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Pashinyan Heightens Tensions Between Baku & Yerevan Over “Unity” Speech

By Mushvig Mehdiyev August 7, 2019

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A view through a gate of the Upper Govharagha Mosque in Shusha, used by Azerbaijanis before the occupation of the city in 1992 / Seth Kugel / New York Times

Armenia’s Prime Minister Nikol Pashinyan paid a controversial visit to the occupied Nagorno-Karabakh region of Azerbaijan on Monday to open what are being billed the “pan-Armenian games.” He made headlines in the region by reviving the slogan miatsum, meaning “unite” in the Armenian language, which ultimately led to a bloody war with neighboring Azerbaijan after the breakup of the Soviet Union in the early 1990s.

As part of the speech Pashinyan delivered in Khankendi city, the regional center of Azerbaijan's Nagorno-Karabakh region, which has been occupied by Armenia since the early 1990s, the Armenian prime minister openly referred to the region as part of Armenia – a taboo for Azerbaijanis, as the region is an internationally recognized as part of the sovereign territory of Azerbaijan.

Miatsum is a loaded word for Azerbaijanis, as it was used by the Armenian nationalists and military during the full-scale war that lasted from 1991 until a ceasefire agreement in 1994. As a result of the war, Armenia forcibly occupied 20 percent of Azerbaijan's internationally recognized territory, which includes the Nagorno-Karabakh region and seven adjacent districts. The war claimed the lives of over 30,000 Azerbaijanis and expelled one million more from their homeland.

Elkhan Shahinoglu, a political analyst in Baku, says Pashinyan crossed a red line on Monday when he used the word, saying it is an obvious and deliberate deviation from diplomatic talks held over the past year that are aimed at solving the Nagorno-Karabakh conflict.

“[Pashinyan’s] address increased the likelihood of [Yerevan’s] refusal of actual negotiations, the intensification of ceasefire violations, and the war with Azerbaijan,” Shahinoglu told Caspian News.

“With his speech in Khankendi, Pashinyan drew a line on the verbal arrangements that were achieved prior to this, leaving neither the Prague Process nor the Madrid Plan on the table,” he said, referring to two mechanisms for which a peaceful resolution to the conflict have been developed.

Shahinoglu said international organizations should be concerned with Pashinyan’s words and weigh in on the matter.

Talks between Armenia and Azerbaijan for finding a durable end to the conflict have not yet yielded positive results, despite international mediation by the OSCE Minsk Group that is co-chaired by the United States, Russia and France, as well as four legally binding resolutions by the UN Security Council that call for the full withdrawal of Armenian forces from the occupied Azerbaijani regions.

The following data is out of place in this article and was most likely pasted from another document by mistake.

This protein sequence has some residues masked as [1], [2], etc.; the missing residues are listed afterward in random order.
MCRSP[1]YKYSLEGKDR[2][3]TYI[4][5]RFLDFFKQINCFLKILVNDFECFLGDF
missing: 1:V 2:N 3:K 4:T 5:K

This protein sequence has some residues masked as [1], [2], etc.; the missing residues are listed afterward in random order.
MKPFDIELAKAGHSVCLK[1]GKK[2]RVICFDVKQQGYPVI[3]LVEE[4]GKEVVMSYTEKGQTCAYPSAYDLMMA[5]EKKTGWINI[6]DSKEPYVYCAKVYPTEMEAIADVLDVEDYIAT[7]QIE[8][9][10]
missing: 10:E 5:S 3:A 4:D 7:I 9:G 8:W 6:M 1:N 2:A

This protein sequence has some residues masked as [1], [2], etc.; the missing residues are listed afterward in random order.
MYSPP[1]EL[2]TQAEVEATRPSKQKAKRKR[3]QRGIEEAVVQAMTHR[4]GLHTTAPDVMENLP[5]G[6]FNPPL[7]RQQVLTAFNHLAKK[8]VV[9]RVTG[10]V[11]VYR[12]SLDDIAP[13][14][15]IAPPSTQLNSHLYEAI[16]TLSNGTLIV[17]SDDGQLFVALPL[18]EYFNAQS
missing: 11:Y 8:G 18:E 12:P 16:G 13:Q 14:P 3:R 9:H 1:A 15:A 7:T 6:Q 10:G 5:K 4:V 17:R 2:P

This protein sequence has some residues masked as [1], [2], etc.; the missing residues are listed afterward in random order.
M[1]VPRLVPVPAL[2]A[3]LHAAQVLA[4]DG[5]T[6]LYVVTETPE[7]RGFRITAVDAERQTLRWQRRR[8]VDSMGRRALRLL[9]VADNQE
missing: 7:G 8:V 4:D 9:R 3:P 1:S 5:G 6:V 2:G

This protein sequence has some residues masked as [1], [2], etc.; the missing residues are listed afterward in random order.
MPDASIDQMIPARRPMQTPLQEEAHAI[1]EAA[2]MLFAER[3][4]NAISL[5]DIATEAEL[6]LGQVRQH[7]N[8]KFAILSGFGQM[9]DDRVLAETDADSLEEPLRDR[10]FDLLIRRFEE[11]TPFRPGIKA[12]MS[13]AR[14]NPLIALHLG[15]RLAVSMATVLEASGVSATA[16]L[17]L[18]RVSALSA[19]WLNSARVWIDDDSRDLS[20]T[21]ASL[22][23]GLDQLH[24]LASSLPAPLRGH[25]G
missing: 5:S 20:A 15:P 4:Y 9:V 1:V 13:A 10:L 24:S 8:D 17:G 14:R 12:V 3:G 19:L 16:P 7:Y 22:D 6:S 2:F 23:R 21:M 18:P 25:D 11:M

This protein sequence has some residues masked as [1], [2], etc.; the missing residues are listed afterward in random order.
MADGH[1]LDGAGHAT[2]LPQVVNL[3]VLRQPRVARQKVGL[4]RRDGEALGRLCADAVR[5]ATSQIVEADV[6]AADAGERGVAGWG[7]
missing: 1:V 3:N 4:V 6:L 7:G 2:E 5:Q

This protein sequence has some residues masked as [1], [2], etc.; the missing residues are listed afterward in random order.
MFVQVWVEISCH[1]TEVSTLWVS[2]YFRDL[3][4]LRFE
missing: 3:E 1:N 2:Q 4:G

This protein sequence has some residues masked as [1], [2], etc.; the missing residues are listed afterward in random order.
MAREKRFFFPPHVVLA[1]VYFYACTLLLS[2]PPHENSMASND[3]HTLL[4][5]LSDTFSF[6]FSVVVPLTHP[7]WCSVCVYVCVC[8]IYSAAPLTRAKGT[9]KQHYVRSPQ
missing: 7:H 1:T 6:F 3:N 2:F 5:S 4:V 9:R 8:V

Nikol Pashinyan, a former journalist that came to power in the wake of a revolution last April, called for a change in the format of talks so that the self-appointed illegal separatist regime in the Nagorno-Karabakh region could be part of the negotiations. Pashinyan has repeatedly said that he can only speak on behalf of Armenia, while the interests of Armenians living in the Nagorno-Karabakh region should be represented by the separatist regime, which Baku does not see as legitimate and is not recognized by any country.

Alexander Saveliev, a member of the expert council of the Russian State Duma Committee on Commonwealth of Independent States Affairs, Eurasian Integration and Relations with Compatriots, says Pashinyan’s words on Monday are evidence of incompetence and contention within his government.

“It was just said about an attempt to form a tripartite negotiation team with the participation of Armenia, Azerbaijan, and Karabakh Armenians,” Saveliev said in an interview with Media.az. “But, as soon as they remembered the Azerbaijanis of Karabakh, the initiative was gone, and the Yerevan authorities have already called Karabakh [part of] Armenia.” 

“Unfortunately, now the Armenian side is undermining the peaceful settlement [of Nagorno-Karabakh conflict]. “Saying ‘Karabakh is Armenia. And that’s all’, shows it quite eloquently.”